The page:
I want to use the 3D-RISM-SCF and ESM-RISM implementation in Quantum Espresso to compute solvated adsorption energies and absolute solvation energies.

Before starting I read the main paper by S. Nishihara and M. Otani and read (not completely) the code, at least to understand what was printed in the output file.

In the code you can find the most important variable "esol" that is being printed as "solvation energy" in the energy detail. This variable is the sum of an array usol which are the chemical potentials of solvation for each site within the RISM formalism.

It is explicitly stated in the code "only esol has physical meaning not usol".

Everything is perfect, I do my calculations and get my solvation energies. Until recently I have a discussion with one of the authors who tells me that "esol" has no physical meaning because it contains a divergent term that is cancelled by another DFT term.

I read the theory again and I find the supplementary material where it is written that solvation energy (the esol term) diverge only when the unit cell is charged.

I have a questions:

Can someone with RISM experience confirm what I just wrote?


1 Answer 1


There are certain quantities that become poorly defined when you have a charged system. This could be what the author was referring to if you are studying the adsorption of ions or studying adsorption processes under an applied electrical bias. If you are not studying a charged system, then I believe esol and usol carry physical meaning. However, if you are interested in computing solvation free energies of neutral species, you should compute the energy difference between the solvated and non-solvated system. I believe esol refers to the excess chemical potential of solvation. Absolute solvation free energies for charged species are less well-defined unfortunately since you must account for the air-water dipole potential contribution, which itself is ill-defined and not included in the model. I can double check some of this and get back to you. If this is still an open question, I would also encourage you to post on the QE user forum. You can get a direct (and usually prompt) response from the developers there.

Some more details

The divergence of usol is a consequence of how ESM-RISM solves the Poisson equation of the composite quantum-classical cell. Essentially, the quantum and solvent charge densities are determined self-consistently, where the electron density is iteratively optimized for a frozen set of solvent distributions (solvent charge density), the potential generated by the new electron density is then used to re-optimize the solvent distributions, and this cycle continues until you reach your convergence criterion. As a result, the two charge densities are necessarily determined separately, and the total electrostatic potential of the composite quantum-classical cell is given by the sum of the quantum and classical potentials.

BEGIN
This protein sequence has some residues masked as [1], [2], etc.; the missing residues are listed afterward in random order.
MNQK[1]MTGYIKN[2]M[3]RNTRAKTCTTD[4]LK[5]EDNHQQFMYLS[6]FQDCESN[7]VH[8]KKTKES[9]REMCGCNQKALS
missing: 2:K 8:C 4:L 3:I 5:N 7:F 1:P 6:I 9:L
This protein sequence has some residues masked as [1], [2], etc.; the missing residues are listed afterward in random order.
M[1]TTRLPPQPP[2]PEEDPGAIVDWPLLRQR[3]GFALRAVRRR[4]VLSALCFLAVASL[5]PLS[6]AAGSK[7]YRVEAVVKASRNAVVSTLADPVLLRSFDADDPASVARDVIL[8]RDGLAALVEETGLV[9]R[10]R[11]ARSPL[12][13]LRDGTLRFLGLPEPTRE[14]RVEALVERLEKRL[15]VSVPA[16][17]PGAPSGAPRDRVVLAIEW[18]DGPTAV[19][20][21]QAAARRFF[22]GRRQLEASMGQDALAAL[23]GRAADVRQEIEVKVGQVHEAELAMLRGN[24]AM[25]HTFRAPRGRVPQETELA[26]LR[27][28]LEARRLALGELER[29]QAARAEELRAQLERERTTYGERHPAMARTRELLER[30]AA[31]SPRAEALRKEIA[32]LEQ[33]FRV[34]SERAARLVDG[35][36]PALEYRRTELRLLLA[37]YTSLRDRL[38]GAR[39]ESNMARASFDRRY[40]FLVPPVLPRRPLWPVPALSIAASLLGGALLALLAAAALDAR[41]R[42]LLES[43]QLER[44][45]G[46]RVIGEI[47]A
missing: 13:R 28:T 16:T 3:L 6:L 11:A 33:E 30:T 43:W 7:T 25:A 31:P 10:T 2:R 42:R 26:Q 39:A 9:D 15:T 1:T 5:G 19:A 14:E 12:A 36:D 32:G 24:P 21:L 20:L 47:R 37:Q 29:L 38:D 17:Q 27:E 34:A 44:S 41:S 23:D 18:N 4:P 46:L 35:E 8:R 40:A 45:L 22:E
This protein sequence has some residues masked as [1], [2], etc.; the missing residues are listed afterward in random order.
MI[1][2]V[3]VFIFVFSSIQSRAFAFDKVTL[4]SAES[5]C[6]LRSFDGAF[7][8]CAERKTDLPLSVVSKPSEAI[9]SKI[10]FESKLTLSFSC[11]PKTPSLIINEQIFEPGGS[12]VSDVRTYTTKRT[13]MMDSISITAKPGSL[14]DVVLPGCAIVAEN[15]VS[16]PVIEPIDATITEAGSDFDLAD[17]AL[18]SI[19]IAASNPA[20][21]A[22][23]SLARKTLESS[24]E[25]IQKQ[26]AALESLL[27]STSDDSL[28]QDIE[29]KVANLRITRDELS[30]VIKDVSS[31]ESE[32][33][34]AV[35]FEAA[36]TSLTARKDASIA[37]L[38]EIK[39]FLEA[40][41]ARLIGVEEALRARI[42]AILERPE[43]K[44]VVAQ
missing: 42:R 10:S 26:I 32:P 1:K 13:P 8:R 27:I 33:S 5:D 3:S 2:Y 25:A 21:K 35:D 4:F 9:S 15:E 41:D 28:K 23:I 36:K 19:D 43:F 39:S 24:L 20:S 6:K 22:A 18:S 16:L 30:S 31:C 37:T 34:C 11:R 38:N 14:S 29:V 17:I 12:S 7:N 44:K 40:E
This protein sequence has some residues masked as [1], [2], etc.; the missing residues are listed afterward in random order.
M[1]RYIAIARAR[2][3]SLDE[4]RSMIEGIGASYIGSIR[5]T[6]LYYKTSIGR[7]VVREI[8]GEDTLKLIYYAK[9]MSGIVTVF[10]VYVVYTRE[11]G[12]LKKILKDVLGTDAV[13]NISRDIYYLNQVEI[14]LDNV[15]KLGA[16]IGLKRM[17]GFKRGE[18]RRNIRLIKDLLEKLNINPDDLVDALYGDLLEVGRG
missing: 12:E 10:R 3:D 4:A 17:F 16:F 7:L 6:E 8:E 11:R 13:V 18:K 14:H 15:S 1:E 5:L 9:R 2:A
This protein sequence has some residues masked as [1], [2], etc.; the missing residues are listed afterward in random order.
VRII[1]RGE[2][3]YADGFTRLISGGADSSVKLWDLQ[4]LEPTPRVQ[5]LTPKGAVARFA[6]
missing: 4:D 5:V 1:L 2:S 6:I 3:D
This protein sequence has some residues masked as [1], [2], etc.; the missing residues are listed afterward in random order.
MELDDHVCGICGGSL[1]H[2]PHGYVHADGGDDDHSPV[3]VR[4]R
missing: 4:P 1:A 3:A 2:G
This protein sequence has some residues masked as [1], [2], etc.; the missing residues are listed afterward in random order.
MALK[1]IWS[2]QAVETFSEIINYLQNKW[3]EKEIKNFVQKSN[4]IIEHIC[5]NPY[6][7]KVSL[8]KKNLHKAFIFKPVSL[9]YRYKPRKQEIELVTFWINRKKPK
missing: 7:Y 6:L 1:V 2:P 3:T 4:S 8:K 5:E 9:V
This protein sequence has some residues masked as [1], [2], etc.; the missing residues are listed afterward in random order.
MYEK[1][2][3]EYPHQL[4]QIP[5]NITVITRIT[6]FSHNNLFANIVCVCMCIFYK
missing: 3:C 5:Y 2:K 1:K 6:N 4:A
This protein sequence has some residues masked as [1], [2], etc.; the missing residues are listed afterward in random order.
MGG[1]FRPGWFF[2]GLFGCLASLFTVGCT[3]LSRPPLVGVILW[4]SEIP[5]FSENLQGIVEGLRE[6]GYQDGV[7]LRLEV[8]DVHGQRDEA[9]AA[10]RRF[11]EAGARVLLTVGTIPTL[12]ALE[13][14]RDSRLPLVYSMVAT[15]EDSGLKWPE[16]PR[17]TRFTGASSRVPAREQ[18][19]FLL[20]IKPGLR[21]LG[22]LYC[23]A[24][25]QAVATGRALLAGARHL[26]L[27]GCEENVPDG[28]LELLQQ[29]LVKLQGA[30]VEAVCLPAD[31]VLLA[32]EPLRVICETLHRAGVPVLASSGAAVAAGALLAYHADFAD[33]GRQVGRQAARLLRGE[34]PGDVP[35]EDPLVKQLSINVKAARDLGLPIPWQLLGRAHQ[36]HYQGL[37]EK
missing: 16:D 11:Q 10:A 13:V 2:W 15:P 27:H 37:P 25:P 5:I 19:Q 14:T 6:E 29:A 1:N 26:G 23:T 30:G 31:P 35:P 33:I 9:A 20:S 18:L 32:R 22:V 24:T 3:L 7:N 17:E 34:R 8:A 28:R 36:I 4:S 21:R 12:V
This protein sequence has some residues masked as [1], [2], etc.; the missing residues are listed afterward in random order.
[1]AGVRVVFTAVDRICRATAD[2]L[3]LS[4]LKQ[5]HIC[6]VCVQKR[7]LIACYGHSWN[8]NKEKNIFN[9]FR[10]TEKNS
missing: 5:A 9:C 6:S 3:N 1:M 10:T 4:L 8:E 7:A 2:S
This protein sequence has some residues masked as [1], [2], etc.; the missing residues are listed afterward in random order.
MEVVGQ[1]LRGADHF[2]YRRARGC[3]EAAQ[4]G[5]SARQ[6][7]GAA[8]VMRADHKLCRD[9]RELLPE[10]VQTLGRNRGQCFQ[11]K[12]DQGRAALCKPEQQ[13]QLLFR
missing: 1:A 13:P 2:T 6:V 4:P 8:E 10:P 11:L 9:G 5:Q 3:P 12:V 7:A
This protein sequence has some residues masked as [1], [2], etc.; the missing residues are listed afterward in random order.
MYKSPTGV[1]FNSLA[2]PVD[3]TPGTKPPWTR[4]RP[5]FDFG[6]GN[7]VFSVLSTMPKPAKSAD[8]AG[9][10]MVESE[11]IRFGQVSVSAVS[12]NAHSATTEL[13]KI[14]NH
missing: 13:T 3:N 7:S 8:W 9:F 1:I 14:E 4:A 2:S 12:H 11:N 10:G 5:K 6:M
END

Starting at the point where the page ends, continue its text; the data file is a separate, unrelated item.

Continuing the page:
If the quantum region carries a net charge, the electrostatic potentials of the solvent and quantum solute regions must diverge (in opposite directions) since the integrated charges of the solute and solvent carry opposite signs. When summed, the diverging potentials cancel and you obtain a flat potential far from the interface. This is a non-issue though if the quantum region is neutral, since no divergence in the potential occurs.

  • $\begingroup$ Thanks for your answer, "However, if you are interested in computing solvation free energies of neutral species, you should compute the energy difference between the solvated and non-solvated system." This is funny because most scholar I've met using RISM did consider esol to be the free energy of solvation, do you have more information (a reference) about this statement? I don't put your answer in doubt, I am just very confused about who is right. $\endgroup$
    – Okano
    Commented Sep 1, 2022 at 13:02
  • $\begingroup$ I believe it is just the excess chemical potential of solvation. You should also account for the fact that your solute may exhibit a change in conformation upon solvation. This can also change some of your free energy corrections. You will also have slightly different ground state electronic structures between solution and gas phase. This is discussed a bit here: scm.com/doc/ADF/Input/3D-RISM.html $\endgroup$
    – Stephen
    Commented Sep 1, 2022 at 20:18
  • $\begingroup$ @Okano: See Minoru's recent PRM (journals.aps.org/prmaterials/abstract/10.1103/…). This should also help clarify how to compute solvation free energy with ESM-RISM. $\endgroup$
    – Stephen
    Commented Sep 25, 2022 at 16:05
  • $\begingroup$ This is very interesting, they actually clarify quite a lot of details, thank you for the reference $\endgroup$
    – Okano
    Commented Sep 26, 2022 at 12:20

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